Local food goes beyond the produce aisle

So, we’ve talked some about the durum wheat we have growing right now, at Rocker 7 Farm Patch and on parts of our original farm, Rocker 7 Farms.

It should be harvested in early June. But where does it go from there?

We know more people are concerned with buying food that is grown and processed more locally, and we want you to know you can think beyond your salad plate when it comes to “local” food and local farmers.

While quite a bit of Arizona-grown durum wheat is exported to pasta plants in Italy, did you know that some of it stays right here in the West Valley?

That’s right.

Where does Rocker 7 Farm Patch durum wheat go upon harvest?

Some of our grain traAmerican Italian Pasta Companyvels less than 20 miles to the American Italian Pasta Company plant in Tolleson. They take freshly-harvested Arizona-grown durum wheat and create delicious pasta, sold under some of the brands you see here. And what’s better than supporting a local farmer sending his crop to a local plant employing local people and producing local food? Not much in our book.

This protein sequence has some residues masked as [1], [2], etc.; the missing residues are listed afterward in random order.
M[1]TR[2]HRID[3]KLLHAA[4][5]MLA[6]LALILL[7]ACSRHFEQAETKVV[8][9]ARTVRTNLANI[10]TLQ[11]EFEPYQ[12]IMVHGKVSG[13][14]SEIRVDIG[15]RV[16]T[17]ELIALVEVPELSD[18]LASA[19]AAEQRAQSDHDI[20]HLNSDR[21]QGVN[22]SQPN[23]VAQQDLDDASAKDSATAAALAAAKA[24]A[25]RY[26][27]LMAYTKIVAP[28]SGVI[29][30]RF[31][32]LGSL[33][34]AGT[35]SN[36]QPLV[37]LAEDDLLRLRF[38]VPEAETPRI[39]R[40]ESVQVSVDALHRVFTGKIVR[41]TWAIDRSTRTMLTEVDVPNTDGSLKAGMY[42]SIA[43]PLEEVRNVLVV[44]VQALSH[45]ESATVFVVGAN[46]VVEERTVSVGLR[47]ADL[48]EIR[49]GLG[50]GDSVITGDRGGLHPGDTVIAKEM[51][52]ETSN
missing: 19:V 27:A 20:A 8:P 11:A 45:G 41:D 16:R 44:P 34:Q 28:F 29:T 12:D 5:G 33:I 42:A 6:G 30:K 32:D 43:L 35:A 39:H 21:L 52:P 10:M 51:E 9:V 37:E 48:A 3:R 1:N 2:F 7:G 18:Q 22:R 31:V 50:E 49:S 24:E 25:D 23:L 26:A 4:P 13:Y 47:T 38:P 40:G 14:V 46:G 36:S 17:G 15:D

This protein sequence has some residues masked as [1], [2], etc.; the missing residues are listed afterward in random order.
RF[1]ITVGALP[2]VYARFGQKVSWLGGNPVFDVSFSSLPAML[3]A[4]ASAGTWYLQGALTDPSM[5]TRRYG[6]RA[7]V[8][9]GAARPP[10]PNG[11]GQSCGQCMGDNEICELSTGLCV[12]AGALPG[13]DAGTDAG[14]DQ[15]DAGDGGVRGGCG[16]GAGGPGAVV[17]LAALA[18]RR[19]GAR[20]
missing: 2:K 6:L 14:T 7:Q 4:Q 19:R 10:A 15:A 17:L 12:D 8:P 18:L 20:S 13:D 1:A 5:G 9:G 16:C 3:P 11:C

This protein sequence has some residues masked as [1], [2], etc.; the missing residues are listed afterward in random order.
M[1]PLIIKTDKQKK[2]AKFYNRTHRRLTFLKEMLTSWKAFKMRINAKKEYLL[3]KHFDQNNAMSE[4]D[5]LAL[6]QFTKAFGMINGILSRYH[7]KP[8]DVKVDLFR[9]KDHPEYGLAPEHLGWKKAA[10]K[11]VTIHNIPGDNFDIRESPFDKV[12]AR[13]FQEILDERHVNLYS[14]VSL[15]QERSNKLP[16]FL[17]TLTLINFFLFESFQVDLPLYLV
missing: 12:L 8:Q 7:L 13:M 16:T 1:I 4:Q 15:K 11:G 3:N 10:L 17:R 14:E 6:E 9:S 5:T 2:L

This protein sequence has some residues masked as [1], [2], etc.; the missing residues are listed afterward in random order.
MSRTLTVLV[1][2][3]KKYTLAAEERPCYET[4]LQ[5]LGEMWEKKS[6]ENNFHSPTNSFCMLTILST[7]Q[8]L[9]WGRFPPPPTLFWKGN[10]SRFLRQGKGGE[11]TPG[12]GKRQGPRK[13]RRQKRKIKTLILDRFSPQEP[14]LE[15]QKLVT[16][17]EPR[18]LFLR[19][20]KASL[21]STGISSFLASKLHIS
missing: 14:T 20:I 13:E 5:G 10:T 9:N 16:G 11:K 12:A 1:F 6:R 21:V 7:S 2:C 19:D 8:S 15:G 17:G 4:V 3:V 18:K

The APIC plant feeds directly into the Tolleson location of Bay State Milling. Bay State acquires all the grain that maybe wasn’t the best to make high-quality pasta and further refines it into flours.

Bay State MillingBoth of these companies offer a variety of products sold under various labels, giving you plenty to choose from in the grain portion of your family’s diet.

Durum wheat is a huge commodity crop in Arizona, and we thought it was only fair for you to know your next bowl of pasta could be brought directly from a farmer near you – like all of us at Rocker 7 Farm Patch.

Remember that your main course can be just as local as your side salad when it comes to selecting food for your family.

And as always, thank a farmer!